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Faith and the Search for Meaning in the Modern Age

Dates: Jan. 22 | Jan. 29 | Feb. 12 | Feb. 19 | Mar. 5
Time: Fri., 9:30 AM - 10:45 AM IST

Modernity creates a host of intellectual and moral challenges for religious believers. Does the doctrine of reward in heaven mean that religious people are just as mercenary and self-absorbed as everyone else? Can we still justify objective morality and assert that some actions are right or wrong? Are all great books, religious or secular, full of ‘myths’ that can be easily or cynically debunked?

This seminar will address four topics:

  1. Religion: Why are people religious? Is the motivation of heavenly reward a selfish proposition?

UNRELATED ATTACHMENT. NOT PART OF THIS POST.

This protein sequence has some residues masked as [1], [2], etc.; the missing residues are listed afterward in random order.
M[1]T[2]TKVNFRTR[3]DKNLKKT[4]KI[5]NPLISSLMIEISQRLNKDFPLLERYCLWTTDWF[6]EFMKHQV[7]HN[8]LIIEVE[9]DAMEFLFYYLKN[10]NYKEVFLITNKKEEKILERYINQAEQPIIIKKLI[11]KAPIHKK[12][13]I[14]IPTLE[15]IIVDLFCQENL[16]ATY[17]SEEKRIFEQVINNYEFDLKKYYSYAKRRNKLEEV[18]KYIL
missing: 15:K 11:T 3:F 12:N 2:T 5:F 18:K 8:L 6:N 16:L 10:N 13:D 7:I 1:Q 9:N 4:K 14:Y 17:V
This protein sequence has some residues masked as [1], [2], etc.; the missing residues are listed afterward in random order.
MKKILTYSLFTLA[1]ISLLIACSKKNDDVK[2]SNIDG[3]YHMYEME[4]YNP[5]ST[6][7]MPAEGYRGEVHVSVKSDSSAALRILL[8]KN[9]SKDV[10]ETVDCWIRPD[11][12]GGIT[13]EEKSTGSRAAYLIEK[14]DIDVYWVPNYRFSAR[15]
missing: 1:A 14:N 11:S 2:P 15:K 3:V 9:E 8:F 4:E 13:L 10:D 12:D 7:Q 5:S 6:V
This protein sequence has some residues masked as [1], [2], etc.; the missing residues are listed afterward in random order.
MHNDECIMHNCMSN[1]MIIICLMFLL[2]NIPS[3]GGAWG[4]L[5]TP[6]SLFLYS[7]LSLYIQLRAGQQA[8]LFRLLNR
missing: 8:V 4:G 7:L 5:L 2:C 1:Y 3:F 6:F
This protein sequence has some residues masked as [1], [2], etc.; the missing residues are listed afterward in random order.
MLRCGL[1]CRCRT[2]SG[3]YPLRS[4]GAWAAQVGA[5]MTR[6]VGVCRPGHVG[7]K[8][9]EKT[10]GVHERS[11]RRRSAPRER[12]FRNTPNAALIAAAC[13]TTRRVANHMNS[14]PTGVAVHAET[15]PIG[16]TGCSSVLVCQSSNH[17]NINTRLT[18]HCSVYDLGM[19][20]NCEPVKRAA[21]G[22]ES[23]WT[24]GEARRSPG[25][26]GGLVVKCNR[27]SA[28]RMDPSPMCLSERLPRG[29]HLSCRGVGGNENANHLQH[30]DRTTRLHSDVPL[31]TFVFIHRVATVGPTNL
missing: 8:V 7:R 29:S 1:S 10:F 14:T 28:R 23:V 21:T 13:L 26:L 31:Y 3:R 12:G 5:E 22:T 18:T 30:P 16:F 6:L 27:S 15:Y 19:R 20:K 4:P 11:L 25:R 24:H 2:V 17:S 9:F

2. Morality: Is there such a thing as objective morality? If so, how can we justify such an assertion?
  3. Friendship: What is the basis and significance of friendship? How does it differ from other relationships?
  4. How do we find meaning in literature? Are all readings subjective and equally valid? Do great works promote moral and religious growth?

Readings for the course will be based on the writings of C. S. Lewis (1898-1963). While best-known for his adolescent fantasy series, The Chronicles of Narnia, Lewis was likely the most successful popular defender of religion in the twentieth century, writing accessible yet sophisticated writings on prayer, evil, ethics, humanity, and faith.